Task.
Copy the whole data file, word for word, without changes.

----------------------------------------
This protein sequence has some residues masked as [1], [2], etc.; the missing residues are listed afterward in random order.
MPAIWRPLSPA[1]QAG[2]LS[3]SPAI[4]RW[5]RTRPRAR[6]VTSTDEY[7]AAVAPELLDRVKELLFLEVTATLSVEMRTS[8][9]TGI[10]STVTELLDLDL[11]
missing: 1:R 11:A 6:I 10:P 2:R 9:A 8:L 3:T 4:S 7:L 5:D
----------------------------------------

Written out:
This protein sequence has some residues masked as [1], [2], etc.; the missing residues are listed afterward in random order.
MPAIWRPLSPA[1]QAG[2]LS[3]SPAI[4]RW[5]RTRPRAR[6]VTSTDEY[7]AAVAPELLDRVKELLFLEVTATLSVEMRTS[8][9]TGI[10]STVTELLDLDL[11]
missing: 1:R 11:A 6:I 10:P 2:R 9:A 8:L 3:T 4:S 7:L 5:D